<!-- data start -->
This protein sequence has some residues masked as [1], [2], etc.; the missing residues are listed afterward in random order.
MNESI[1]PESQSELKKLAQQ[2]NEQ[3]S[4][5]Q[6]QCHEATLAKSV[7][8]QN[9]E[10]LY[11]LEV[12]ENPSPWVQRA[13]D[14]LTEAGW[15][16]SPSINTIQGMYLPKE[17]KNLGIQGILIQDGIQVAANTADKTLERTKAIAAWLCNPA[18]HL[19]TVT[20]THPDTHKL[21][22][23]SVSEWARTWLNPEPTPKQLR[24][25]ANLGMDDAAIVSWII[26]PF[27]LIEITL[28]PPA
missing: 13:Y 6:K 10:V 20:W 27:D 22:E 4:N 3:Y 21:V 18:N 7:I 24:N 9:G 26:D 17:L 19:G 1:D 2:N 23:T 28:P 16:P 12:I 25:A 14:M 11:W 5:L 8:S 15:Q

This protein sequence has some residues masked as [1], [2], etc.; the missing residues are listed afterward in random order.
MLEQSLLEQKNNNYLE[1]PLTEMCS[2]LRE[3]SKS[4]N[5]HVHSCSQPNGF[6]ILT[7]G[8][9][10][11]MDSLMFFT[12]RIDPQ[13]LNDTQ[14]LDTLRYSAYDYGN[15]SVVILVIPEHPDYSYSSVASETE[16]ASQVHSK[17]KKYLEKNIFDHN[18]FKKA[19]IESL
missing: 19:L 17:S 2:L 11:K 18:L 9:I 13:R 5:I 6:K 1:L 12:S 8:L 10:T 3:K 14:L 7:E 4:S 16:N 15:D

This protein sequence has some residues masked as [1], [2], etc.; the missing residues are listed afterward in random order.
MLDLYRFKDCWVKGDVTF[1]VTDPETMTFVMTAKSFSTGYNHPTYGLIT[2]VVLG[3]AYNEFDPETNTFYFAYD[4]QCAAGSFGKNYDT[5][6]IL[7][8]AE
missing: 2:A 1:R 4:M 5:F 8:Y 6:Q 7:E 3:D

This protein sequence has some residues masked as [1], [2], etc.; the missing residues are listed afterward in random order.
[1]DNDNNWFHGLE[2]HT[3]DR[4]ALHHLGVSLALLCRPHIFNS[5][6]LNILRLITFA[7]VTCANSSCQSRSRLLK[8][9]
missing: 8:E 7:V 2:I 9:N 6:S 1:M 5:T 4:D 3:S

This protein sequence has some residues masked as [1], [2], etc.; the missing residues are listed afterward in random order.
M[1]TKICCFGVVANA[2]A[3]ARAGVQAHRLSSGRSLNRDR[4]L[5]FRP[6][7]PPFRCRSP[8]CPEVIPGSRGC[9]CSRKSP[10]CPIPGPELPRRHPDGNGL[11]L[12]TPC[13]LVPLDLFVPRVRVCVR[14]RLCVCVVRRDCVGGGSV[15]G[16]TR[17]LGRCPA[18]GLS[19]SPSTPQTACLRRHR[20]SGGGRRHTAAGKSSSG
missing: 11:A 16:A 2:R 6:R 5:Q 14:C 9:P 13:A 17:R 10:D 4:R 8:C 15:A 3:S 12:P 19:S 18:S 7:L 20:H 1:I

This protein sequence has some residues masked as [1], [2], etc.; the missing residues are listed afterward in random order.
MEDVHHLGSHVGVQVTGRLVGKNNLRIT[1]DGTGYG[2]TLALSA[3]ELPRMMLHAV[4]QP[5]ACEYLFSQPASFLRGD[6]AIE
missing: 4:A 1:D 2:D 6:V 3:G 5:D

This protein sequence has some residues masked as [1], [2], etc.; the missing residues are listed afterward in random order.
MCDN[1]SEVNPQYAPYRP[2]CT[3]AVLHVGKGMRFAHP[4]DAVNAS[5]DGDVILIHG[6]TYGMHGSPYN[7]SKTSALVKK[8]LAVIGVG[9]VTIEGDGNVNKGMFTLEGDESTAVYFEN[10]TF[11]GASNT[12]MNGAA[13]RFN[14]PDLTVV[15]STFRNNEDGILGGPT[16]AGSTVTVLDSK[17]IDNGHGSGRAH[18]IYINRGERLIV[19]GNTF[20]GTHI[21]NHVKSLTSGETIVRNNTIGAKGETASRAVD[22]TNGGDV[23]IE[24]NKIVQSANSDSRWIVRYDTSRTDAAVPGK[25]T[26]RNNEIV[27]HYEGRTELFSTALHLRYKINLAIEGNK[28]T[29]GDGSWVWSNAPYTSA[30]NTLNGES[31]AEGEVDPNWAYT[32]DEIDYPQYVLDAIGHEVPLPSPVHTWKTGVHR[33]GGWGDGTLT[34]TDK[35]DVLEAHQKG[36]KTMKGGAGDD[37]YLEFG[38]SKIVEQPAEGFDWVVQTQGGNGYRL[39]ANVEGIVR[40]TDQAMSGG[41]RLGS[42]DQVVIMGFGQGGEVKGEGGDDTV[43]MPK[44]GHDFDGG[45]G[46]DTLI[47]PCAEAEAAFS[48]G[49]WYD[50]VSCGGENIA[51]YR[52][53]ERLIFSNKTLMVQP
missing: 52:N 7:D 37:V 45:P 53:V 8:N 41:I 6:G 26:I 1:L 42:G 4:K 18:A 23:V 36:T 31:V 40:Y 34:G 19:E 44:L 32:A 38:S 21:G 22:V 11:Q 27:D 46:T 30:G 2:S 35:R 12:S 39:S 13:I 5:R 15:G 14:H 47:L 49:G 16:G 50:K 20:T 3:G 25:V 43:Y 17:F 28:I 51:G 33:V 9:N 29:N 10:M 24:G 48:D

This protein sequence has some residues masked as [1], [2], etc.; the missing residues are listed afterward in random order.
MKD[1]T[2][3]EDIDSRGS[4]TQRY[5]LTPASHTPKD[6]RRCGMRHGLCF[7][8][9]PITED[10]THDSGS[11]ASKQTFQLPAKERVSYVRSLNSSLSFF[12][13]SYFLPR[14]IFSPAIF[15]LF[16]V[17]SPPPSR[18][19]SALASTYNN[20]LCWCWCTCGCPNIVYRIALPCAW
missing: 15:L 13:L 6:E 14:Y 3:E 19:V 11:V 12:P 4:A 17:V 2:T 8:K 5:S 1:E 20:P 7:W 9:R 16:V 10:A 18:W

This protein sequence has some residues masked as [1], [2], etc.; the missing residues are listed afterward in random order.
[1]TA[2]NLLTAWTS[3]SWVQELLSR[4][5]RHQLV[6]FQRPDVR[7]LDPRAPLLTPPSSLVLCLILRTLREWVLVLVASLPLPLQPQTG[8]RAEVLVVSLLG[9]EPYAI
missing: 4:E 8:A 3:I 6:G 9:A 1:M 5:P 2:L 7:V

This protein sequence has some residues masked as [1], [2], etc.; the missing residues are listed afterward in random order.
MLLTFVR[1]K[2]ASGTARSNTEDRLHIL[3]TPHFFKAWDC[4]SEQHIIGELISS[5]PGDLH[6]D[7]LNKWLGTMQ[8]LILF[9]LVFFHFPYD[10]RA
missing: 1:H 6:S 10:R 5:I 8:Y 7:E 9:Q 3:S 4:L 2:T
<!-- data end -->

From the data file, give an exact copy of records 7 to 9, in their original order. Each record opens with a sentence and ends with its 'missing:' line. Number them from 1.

This protein sequence has some residues masked as [1], [2], etc.; the missing residues are listed afterward in random order.
MCDN[1]SEVNPQYAPYRP[2]CT[3]AVLHVGKGMRFAHP[4]DAVNAS[5]DGDVILIHG[6]TYGMHGSPYN[7]SKTSALVKK[8]LAVIGVG[9]VTIEGDGNVNKGMFTLEGDESTAVYFEN[10]TF[11]GASNT[12]MNGAA[13]RFN[14]PDLTVV[15]STFRNNEDGILGGPT[16]AGSTVTVLDSK[17]IDNGHGSGRAH[18]IYINRGERLIV[19]GNTF[20]GTHI[21]NHVKSLTSGETIVRNNTIGAKGETASRAVD[22]TNGGDV[23]IE[24]NKIVQSANSDSRWIVRYDTSRTDAAVPGK[25]T[26]RNNEIV[27]HYEGRTELFSTALHLRYKINLAIEGNK[28]T[29]GDGSWVWSNAPYTSA[30]NTLNGES[31]AEGEVDPNWAYT[32]DEIDYPQYVLDAIGHEVPLPSPVHTWKTGVHR[33]GGWGDGTLT[34]TDK[35]DVLEAHQKG[36]KTMKGGAGDD[37]YLEFG[38]SKIVEQPAEGFDWVVQTQGGNGYRL[39]ANVEGIVR[40]TDQAMSGG[41]RLGS[42]DQVVIMGFGQGGEVKGEGGDDTV[43]MPK[44]GHDFDGG[45]G[46]DTLI[47]PCAEAEAAFS[48]G[49]WYD[50]VSCGGENIA[51]YR[52][53]ERLIFSNKTLMVQP
missing: 52:N 7:D 37:V 45:P 53:V 8:N 41:I 6:G 26:I 1:L 42:G 4:K 18:A 23:V 36:T 31:V 40:Y 34:G 19:E 44:L 32:A 38:S 21:G 22:V 11:Q 27:D 46:T 30:G 2:S 35:R 12:S 39:S 13:I 5:R 15:G 14:H 47:L 49:G 16:G 50:K 20:T 3:G 25:V 43:Y 17:F 28:I 51:G 33:V 9:N 29:N 10:M 24:G 48:D

This protein sequence has some residues masked as [1], [2], etc.; the missing residues are listed afterward in random order.
MKD[1]T[2][3]EDIDSRGS[4]TQRY[5]LTPASHTPKD[6]RRCGMRHGLCF[7][8][9]PITED[10]THDSGS[11]ASKQTFQLPAKERVSYVRSLNSSLSFF[12][13]SYFLPR[14]IFSPAIF[15]LF[16]V[17]SPPPSR[18][19]SALASTYNN[20]LCWCWCTCGCPNIVYRIALPCAW
missing: 15:L 13:L 6:E 14:Y 3:E 19:V 11:V 12:P 4:A 17:V 2:T 8:K 5:S 1:E 20:P 7:W 9:R 16:V 10:A 18:W

This protein sequence has some residues masked as [1], [2], etc.; the missing residues are listed afterward in random order.
[1]TA[2]NLLTAWTS[3]SWVQELLSR[4][5]RHQLV[6]FQRPDVR[7]LDPRAPLLTPPSSLVLCLILRTLREWVLVLVASLPLPLQPQTG[8]RAEVLVVSLLG[9]EPYAI
missing: 4:E 8:A 3:I 6:G 9:A 1:M 5:P 2:L 7:V